- Click OK to dismiss the options dialog, then click the Add Data button.
- Add the 2D map service that you created in the previous steps. Be sure to use an Internet connection to ArcGIS Server (not a local connection). ArcGlobe can display the 2D service draped over the globe.
- Right-click the map service layer and select Properties.
- In the Globe General tab, modify the Layer Name and Description as you like.
- Click the Cache tab
- If you’re creating a base map layer, such as satellite imagery or a street map, check “Use lossy spatial compression”. If you’re creating a transparent reference layer, such as boundaries or a road network, this compression is not necessary.
- If you are using the recommended ArcGIS Online scale levels listed above, change the minimum cell size to twice the calculated value. Leaving this unchanged will cause your cache to grow larger than necessary.
- Click OK to dismiss the dialog.
- Save the globe document and close ArcGlobe.
Create a globe service
Now you need to publish a globe service using the globe document you created in the steps above. You can create the service in ArcCatalog or Manager. Be sure to set the service properties to reference the appropriate cache directory (It’s not necessary to append “GlobeCache” to the name this time.)
The globe service you create should be pooled, with 2 – 4 instances per server object container (SOC) that will be employed in the cache-building process. You may need to adjust this number depending on memory and CPU constraints you observe during the caching process.
Note about number of service instances: The map service that you created earlier only needs to have about ¼ the number of instances that your globe service has at this point. This is because you’ve cached the map service already, so requests for its tiles can be generally satisfied by the virtual cache directory, without making a request to the GIS server. The globe service is going to need a lot of instances while caching. After the cache is generated you can reduce the number of globe service instances.
Generate a globe cache
Once the globe service is started, you can begin generating the cache. You must do this step in ArcCatalog. In the Caching tab of the globe service properties, you’ll find two options for generating the cache. The Generate button creates a cache for the entire globe service, while the Update option only caches an extent that you provide.
As you set the parameters for the caching tools, you’ll need to select the levels of detail that the cache will be created at. Set the From level to “Globe – 1:10000000″ even if your service does not have global coverage. This will not generate an unreasonably large cache because tiles that are outside the service extent will just be skipped by the cache generation process.
When selecting the To level of detail, use the table below which associates each ArcGIS Online scale level with the appropriate To level of detail you should use for your globe cache. For example, if your map cache’s closest scale level is 72142.968… choose “City – 1:9765″ from the To Level of Detail dropdown in the Generate Globe Server Cache tool. Ignore the scale given in the dropdown (in this example 1:9765).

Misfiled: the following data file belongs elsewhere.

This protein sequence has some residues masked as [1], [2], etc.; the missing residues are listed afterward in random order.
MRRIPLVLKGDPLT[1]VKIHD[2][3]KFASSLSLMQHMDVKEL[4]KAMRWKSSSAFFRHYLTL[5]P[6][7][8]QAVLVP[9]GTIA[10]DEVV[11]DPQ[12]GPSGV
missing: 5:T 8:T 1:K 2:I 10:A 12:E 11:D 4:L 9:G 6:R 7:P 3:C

|Scale level||Globe cache “To” level of detail|
When you’ve set all of the parameters for the caching tools, click OK and let the cache generation process do its work. When it completes, you’ll have a set of globe tiles that look like the tiles in your 2D map cache.
Create a disconnected service (optional)
At this point, you could leave your globe service running and users would see the new cache tiles. However, your map service would always need to be running in order for your globe service to start correctly. To avoid this dependence on the map service, you can do the following to create a disconnected globe service:
- Stop the globe service you created previously.
- Open ArcGlobe and create a new globe document.
- Remove the default layers named Continents and World Image.
- Click the Add Data button.
- Browse to the folder on disk that contains the globe cache you just created. This involves browsing to your server cache directory, opening the GlobeCache folder, and finding the folder that represents your new globe cache. (Tip: The folder name will probably contain a representation of the URL of your 2D service, for example: ESRI_ServerLyrLocalGlobeCache_http___myserver_arcgis_services_world_mapserver_Layers_world.)
- Inside the globe cache’s folder, you’ll see a file named cache.lyr. Add cache.lyr to your map.
- Save the globe document and close ArcGlobe.
- Use ArcGIS Server to publish the globe document as a globe service. You’ve created a disconnected globe service.
(Note: Creating a 3D cache from a 2D cache using the method described above adds temporary local cache files that can add up to cumbersome sizes during long caching jobs. If this occurs you can use the operating system tools to schedule a task that deletes the local cache periodically, such as every 10 minutes. The local cache is typically stored in C:Documents and Settings<SOC account name>Local SettingsTempesrimapcache.)